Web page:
What do you do to get book reviews?  I belong to an ARC group that receives advanced copies in exchange for honest reviews.  I also ask for reviews in exchange for free books in the giveaways I enter into.

How successful has your quest for reviews been so far?  Mediocre.  If I get 20-30 reviews, that is a lot.  I could use advice on how to increase the number of reviews I get.

Do you have a strategy for finding reviewers?  ARC clubs, giveaways, offers on Facebook

What are your thoughts on good/bad reviews?  Obviously, good reviews are fantastic, and it’s what authors strives for, but I think every author can learn from mediocre reviews.  Constructive criticism is always good in my opinion.  Scathingly bad reviews on the other hand are uncalled for…especially if the person leaving the review does not give reasons for their dissatisfaction.  Leaving a review that just says, for example…this is the worst book I have ever read…does not help the writing improve their skills, nor does it help other readers who are considering buying it.

Any amusing story about marketing books that happened to you?  I was at a conference immediately following the release of Yesterday Once More and I was hyping the book to a very skeptical reader.  They were skeptical because one of the two main characters in this lesbian love story book had been dead for 80+ years before they even meet.  I could understand her reluctance to buy the book, but I gave her my business card and promised to buy the book back from her if she hated it.  She bought the book…and I never heard from her again.  The moral of the story – have faith in your own product!

What are your views on social media for marketing?  At this point, it is what I know how to do most, so I depend on it.  Again, I am open to new ways to market.

Which social network worked best for you?  Facebook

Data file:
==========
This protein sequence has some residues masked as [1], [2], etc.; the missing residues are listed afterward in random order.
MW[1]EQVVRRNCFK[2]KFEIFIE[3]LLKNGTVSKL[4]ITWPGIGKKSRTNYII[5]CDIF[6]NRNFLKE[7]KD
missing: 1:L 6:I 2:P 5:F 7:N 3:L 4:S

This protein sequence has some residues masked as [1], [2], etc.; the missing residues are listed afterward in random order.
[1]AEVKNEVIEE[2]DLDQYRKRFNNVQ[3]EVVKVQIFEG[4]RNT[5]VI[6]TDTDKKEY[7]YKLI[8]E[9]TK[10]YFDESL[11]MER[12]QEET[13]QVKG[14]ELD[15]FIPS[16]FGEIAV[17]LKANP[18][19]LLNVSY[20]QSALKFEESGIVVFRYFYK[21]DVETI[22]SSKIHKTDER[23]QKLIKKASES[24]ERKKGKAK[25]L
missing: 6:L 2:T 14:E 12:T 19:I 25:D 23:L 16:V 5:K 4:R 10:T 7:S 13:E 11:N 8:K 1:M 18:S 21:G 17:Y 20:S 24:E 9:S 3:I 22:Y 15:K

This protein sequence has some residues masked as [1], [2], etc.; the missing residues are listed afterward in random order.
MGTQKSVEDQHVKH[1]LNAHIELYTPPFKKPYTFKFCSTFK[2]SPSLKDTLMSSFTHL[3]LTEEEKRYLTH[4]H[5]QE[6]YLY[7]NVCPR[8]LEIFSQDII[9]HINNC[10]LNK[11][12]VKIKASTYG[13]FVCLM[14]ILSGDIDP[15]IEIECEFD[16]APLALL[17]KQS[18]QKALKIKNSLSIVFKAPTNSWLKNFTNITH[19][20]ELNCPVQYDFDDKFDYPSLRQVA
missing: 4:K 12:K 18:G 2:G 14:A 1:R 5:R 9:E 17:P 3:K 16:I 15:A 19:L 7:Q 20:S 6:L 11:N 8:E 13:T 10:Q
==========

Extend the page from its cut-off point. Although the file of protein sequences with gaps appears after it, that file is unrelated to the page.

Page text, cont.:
Any tips on what to do and what not to do?  If you are going to market your book on group sites, be sure their bylaws allow it before you post.  You can get a bad reputation for trying to force your product on people who are not open to it, and the administrator could remove you or block you from the site.

Did you do a press release, Goodreads book launch, or anything else to promote your work, and did it work?  I have not yet taken those approaches to marketing.

Did you get interviewed by local press/radio for your book launch?  I have not.  I didn’t realize that was an option.  Like I said, I have a lot to learn.  I am waiting for someone to put together a book of successful marketing approaches for lesbian authors.  That would be a HUGE help and I would definitely buy it!

Is there any marketing technique you used that had an immediate impact on your sales figures?  I have participated in several marketing campaigns run by other groups where you put a “theme” book on sale for a set amount of time and it is advertised as such by the group. The last one I did was for books with handicapped main characters.  That almost always results in additional book sales.

Did you make any marketing mistakes or is there anything you would avoid in future?  I’d say my biggest mistake is not marketing more than I do.  I just need to earn how to do it!